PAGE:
This method improves on the scalability, with respect to the previous one, but increases complexity and hence slows the service rate when used for a small number of connections. A primary thread is used to select among ready connections, and dispatch tasks to a fixed number of worker threads. There are a number of ways in which to break down the work between the primary thread and a worker thread. The former can simply indicate to the latter that a certain connection must be serviced: the worker would wake up and do the job, or enqueue it for later processing if it's already busy. Or the main thread can give a first look at the connection request, and tell the worker thread what to do with it.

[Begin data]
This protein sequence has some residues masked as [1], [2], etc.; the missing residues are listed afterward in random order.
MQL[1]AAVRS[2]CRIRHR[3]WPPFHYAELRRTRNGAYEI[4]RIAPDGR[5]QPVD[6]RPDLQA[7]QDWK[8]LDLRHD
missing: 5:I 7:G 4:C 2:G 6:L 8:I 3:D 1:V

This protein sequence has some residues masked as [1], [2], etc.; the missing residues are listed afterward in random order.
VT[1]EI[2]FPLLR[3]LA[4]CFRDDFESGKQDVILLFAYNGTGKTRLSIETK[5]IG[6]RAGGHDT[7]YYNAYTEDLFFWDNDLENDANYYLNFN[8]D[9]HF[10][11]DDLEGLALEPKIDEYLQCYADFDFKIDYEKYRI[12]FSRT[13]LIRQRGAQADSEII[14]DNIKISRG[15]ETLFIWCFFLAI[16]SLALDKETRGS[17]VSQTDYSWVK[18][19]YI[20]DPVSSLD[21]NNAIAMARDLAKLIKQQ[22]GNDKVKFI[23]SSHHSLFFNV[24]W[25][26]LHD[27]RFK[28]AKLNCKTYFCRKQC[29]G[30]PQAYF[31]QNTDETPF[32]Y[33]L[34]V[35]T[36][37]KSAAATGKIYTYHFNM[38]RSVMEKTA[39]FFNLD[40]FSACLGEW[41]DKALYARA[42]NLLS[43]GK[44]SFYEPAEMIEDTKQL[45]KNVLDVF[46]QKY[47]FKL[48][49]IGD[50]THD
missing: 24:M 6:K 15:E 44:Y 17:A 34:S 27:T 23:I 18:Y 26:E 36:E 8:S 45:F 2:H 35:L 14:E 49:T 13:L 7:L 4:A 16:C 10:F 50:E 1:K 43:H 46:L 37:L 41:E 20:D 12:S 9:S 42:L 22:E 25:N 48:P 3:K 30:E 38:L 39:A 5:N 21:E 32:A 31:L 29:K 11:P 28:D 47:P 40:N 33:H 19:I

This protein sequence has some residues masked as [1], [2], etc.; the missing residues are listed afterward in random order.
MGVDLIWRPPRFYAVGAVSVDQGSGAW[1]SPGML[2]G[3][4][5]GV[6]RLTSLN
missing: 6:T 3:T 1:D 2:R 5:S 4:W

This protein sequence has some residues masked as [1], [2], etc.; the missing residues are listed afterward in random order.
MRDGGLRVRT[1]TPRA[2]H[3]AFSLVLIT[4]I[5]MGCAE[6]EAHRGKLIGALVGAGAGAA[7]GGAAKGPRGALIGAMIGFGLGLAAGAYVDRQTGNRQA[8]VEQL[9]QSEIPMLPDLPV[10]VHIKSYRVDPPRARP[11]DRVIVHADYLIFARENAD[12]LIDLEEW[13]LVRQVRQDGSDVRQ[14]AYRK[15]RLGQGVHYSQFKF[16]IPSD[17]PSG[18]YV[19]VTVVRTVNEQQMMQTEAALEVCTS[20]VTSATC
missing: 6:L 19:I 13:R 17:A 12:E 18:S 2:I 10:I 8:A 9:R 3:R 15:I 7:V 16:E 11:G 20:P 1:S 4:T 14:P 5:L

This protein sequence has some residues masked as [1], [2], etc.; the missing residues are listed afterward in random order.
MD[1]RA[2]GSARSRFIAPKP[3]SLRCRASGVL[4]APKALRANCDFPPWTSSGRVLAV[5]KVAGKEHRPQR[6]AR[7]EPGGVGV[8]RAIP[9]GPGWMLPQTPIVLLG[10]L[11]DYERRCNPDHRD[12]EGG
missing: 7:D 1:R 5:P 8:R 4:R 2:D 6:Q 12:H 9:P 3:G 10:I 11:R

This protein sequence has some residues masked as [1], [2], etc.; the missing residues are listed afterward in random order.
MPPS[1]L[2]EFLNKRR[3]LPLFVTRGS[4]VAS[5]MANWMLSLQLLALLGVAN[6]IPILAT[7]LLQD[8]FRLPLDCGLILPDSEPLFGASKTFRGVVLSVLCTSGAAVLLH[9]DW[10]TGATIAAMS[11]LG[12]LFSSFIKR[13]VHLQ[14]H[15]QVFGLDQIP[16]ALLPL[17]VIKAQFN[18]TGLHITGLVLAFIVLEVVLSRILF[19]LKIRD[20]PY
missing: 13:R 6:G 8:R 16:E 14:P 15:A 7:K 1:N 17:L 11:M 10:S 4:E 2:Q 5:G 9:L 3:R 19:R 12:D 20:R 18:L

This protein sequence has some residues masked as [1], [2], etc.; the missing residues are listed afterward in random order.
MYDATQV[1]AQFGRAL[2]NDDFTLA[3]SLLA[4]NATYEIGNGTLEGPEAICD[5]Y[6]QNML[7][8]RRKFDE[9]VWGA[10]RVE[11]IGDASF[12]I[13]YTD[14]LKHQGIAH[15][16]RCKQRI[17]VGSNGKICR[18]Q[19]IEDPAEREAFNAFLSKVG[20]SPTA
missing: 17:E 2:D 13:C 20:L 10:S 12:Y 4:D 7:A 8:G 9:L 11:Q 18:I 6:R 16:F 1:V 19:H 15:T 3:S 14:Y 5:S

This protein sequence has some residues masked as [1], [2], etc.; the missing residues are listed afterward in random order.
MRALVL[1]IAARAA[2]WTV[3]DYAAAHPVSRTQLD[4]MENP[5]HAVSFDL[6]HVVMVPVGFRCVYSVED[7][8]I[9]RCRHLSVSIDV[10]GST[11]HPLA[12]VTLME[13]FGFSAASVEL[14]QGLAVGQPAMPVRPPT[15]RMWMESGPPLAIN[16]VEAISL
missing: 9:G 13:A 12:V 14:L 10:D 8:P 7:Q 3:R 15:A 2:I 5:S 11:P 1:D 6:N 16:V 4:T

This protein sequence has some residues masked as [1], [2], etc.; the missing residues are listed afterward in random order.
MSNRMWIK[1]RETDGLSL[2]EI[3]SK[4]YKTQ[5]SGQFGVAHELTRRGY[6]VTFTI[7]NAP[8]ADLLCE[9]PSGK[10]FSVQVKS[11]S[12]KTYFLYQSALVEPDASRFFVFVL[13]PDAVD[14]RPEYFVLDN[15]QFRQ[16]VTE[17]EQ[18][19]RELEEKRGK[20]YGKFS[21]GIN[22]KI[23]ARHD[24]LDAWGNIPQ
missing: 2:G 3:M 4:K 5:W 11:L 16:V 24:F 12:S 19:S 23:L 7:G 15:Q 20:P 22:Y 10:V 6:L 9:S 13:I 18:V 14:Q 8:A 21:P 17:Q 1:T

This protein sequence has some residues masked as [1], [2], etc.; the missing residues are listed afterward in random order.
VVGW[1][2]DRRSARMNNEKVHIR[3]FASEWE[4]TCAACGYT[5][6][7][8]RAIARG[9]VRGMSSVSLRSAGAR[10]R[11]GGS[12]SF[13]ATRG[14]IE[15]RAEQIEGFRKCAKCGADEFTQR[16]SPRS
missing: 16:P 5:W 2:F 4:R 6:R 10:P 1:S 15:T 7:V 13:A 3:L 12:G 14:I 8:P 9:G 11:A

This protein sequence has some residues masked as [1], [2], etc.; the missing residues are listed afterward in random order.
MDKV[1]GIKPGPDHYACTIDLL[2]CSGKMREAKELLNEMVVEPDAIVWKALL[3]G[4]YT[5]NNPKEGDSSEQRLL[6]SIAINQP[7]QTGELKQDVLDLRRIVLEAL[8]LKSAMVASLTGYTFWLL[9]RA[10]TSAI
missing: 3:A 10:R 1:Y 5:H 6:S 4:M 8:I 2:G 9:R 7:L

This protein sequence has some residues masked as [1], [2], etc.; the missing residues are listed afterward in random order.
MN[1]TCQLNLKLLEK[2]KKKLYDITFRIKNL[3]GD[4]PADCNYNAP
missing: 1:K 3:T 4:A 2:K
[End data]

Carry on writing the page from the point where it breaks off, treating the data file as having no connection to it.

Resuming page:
A problem with this scheme is the choice of the number of workers to use: if too many, the system will thrash, if too few, queues can get longer and longer. In general, a fine tuning of the application is needed on the filed. A commonly used rule of thumb, for multiprocessor machines, is to use at least as many threads as processors. More threads should be added if any of them spends a significant amount of time waiting for disk or network I/O to complete.